Last week saw a buzz around Malala Yousafzai, the 16-year old Pakistani who was shot by the Taliban for believing that everyone is entitled to an education. On the eve of the anniversary of that shooting, word got out that she’d been nominated for the Nobel Peace Prize. She even appeared on Jon Stewart’s Daily Show, where she gave this amazing interview.
In the end, she didn’t win the prize. The buzz died down. I hope and pray that it never dies away.
Candidly, I don’t agree with everything that Malala says. I think that education is one component in improving life for individuals and societies — but it’s not the only one. Still, so much of her message is dead on.
Depriving someone of education is tantamount to robbing them of life, liberty, and the pursuit of happiness.
No institution — religious or secular — that would deny education to its people deserves to stand. What, after all, are they afraid of?
So how can we honor Malala and make sure her voice is heard? You and I can’t change the way education is being suppressed in Taliban-controlled areas of Pakistan. But there’s plenty to do here at home.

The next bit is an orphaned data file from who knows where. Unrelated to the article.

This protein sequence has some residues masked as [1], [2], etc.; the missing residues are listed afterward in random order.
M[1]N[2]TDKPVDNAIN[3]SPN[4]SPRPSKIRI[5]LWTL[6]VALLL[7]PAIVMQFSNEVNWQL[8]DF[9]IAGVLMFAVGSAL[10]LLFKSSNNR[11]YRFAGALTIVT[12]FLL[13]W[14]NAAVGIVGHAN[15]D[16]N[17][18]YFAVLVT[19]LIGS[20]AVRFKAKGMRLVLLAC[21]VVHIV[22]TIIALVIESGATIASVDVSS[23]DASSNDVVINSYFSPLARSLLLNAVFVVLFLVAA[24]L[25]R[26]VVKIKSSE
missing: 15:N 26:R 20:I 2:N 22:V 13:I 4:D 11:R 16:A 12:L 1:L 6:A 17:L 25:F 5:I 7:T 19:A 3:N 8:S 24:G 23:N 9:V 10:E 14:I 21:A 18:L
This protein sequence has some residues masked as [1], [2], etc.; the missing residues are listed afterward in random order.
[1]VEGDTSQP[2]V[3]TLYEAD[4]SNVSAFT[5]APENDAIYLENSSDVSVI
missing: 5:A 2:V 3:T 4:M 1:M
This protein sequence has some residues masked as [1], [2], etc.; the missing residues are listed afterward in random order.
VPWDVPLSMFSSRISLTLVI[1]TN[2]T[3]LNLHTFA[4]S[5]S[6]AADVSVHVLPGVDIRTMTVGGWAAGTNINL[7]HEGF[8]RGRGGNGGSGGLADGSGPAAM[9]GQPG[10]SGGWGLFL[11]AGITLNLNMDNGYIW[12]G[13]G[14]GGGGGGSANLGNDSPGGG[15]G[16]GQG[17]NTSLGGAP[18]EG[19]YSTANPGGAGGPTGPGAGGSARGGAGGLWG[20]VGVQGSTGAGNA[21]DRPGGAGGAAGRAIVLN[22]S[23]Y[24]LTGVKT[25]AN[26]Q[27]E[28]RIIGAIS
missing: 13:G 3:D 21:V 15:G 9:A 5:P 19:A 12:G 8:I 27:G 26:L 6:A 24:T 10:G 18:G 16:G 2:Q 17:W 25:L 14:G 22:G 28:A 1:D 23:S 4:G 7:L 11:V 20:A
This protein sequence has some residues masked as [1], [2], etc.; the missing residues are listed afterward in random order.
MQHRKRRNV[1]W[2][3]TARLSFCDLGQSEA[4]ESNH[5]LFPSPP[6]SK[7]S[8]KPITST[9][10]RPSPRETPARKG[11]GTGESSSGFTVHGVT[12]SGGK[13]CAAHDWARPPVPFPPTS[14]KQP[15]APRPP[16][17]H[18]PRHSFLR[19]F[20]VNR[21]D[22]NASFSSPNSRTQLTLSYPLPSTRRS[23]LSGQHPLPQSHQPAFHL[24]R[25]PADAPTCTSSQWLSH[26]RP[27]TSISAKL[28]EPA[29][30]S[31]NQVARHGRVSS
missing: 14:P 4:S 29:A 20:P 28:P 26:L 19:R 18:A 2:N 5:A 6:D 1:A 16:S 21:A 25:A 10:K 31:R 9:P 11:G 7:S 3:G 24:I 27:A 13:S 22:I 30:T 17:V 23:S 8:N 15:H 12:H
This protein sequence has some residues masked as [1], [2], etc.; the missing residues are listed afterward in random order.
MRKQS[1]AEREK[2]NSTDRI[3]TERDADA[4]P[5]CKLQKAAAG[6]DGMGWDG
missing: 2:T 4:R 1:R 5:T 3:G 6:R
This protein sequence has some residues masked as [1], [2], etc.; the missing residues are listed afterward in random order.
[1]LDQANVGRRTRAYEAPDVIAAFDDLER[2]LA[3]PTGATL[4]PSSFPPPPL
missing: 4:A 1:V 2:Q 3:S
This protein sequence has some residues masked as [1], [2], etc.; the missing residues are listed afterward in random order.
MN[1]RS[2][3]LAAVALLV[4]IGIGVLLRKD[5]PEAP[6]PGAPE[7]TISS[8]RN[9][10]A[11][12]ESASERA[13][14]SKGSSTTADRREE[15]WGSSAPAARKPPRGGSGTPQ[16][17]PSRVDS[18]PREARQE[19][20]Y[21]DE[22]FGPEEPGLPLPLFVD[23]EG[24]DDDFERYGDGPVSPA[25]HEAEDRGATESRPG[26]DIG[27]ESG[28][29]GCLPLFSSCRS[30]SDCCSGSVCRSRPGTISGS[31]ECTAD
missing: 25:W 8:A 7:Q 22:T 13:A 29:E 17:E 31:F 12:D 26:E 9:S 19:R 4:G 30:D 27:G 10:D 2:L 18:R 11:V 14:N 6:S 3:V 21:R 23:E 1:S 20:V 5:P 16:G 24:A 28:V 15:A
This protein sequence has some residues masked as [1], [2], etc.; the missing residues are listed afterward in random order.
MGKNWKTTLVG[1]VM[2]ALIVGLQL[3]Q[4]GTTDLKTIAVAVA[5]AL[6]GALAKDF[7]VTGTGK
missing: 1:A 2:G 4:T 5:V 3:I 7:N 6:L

In my home state of North Carolina, the legislature has strangled education budgets until now we’re on the lower rungs in terms of teacher salaries and class sizes. Faced with dwindling pay and burgeoning bureaucracy, an alarming number of good teachers are throwing in the towel and leaving the profession. Let’s hold our elected leaders accountable for this.
I’m not naive enough to believe that we can fix education in this country simply by throwing money at it. But wouldn’t things improve if our elected leaders took Malala’s words to heart and gave education its due? What if we set a national goal of providing excellent education to all of our children — similar to President Kennedy’s audacious goal in the 1960s of putting a man on the moon by the end of the decade? What are afraid of?
No, Malala didn’t win the Nobel Peace Prize. Let’s honor her anyway.
Image: Wikipedia Commons